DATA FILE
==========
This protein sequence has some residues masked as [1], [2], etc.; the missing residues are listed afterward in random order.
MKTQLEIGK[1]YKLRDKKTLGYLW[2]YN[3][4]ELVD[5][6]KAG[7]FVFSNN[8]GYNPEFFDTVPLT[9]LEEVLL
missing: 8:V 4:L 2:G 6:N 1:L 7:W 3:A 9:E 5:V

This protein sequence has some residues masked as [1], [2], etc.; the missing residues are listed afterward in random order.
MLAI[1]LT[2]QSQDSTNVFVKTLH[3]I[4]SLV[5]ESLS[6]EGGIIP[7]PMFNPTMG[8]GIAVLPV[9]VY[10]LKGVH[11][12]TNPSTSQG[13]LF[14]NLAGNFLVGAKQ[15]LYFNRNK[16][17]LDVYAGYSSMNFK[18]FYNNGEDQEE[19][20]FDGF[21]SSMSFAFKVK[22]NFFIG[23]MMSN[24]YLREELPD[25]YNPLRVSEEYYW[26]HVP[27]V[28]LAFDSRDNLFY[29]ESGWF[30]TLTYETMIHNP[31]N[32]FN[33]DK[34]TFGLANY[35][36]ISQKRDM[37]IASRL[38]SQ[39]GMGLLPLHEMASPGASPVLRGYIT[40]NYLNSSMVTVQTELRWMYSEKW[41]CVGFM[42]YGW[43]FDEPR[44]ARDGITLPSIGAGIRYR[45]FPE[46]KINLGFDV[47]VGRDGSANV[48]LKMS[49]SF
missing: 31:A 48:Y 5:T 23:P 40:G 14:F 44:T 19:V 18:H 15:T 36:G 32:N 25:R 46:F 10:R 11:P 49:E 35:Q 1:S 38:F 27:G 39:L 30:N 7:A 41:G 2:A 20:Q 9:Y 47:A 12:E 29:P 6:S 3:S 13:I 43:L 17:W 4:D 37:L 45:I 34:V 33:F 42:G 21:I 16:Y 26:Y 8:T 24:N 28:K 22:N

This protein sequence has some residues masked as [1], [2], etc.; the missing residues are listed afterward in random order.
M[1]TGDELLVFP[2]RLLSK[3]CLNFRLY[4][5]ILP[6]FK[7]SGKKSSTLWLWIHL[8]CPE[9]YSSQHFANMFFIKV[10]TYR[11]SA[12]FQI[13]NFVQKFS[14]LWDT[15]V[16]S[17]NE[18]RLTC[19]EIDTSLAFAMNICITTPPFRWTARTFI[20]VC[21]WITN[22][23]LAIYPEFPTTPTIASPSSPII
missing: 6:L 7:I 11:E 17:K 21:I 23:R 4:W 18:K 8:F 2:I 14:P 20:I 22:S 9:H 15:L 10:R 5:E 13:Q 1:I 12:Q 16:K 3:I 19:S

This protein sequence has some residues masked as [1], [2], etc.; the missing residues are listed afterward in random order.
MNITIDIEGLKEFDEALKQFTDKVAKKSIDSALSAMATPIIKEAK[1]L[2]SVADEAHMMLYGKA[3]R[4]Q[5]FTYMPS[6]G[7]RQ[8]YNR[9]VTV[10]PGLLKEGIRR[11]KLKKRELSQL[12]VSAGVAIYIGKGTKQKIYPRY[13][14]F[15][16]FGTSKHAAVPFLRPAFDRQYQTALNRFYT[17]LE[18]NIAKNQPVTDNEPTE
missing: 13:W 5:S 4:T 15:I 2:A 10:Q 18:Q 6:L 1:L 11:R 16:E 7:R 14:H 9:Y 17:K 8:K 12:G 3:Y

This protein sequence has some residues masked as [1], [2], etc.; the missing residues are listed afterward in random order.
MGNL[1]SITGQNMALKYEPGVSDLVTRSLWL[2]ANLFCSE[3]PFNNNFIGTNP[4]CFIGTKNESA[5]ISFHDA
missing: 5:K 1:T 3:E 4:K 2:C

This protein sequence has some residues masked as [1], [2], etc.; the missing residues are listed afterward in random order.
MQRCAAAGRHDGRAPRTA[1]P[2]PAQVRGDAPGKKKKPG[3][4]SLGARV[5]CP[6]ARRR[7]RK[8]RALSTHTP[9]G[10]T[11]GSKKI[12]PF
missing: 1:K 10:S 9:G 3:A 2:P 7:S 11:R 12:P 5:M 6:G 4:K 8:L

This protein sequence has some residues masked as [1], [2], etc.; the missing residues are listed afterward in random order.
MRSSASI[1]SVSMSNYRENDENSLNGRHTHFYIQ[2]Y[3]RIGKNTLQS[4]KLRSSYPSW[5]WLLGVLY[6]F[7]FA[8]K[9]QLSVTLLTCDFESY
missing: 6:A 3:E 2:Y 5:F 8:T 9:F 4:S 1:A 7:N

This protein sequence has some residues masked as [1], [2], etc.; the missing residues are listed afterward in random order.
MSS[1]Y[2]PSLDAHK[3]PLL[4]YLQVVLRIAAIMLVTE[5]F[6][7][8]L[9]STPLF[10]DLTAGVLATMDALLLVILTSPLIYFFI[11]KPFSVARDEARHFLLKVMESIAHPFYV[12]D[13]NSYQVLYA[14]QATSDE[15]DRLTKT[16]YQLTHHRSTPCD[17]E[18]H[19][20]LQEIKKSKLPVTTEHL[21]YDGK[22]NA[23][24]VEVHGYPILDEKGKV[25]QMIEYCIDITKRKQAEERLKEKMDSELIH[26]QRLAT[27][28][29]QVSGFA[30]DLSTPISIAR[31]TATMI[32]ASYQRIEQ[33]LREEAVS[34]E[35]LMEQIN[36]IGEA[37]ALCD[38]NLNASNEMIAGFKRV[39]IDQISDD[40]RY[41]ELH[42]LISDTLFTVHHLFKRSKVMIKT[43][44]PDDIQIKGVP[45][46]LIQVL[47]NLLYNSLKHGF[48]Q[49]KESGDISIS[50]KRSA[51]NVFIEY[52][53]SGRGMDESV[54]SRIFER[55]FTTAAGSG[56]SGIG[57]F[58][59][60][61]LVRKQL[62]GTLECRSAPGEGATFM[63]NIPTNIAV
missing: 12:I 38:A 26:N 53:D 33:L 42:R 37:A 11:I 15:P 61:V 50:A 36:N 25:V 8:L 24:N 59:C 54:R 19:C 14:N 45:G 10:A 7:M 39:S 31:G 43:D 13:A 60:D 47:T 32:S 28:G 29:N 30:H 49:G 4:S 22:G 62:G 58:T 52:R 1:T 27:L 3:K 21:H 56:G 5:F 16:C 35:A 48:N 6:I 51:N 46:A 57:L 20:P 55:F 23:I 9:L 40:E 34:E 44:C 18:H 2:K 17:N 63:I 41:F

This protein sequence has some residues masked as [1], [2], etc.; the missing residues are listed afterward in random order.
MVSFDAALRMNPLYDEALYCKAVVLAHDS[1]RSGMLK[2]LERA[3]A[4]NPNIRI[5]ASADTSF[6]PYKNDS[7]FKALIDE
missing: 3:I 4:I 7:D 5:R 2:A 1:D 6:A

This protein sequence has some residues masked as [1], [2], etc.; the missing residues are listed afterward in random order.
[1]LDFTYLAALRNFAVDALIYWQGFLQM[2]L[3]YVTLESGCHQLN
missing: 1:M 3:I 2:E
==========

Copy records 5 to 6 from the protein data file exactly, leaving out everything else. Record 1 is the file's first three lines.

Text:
This protein sequence has some residues masked as [1], [2], etc.; the missing residues are listed afterward in random order.
MGNL[1]SITGQNMALKYEPGVSDLVTRSLWL[2]ANLFCSE[3]PFNNNFIGTNP[4]CFIGTKNESA[5]ISFHDA
missing: 5:K 1:T 3:E 4:K 2:C

This protein sequence has some residues masked as [1], [2], etc.; the missing residues are listed afterward in random order.
MQRCAAAGRHDGRAPRTA[1]P[2]PAQVRGDAPGKKKKPG[3][4]SLGARV[5]CP[6]ARRR[7]RK[8]RALSTHTP[9]G[10]T[11]GSKKI[12]PF
missing: 1:K 10:S 9:G 3:A 2:P 7:S 11:R 12:P 5:M 6:G 4:K 8:L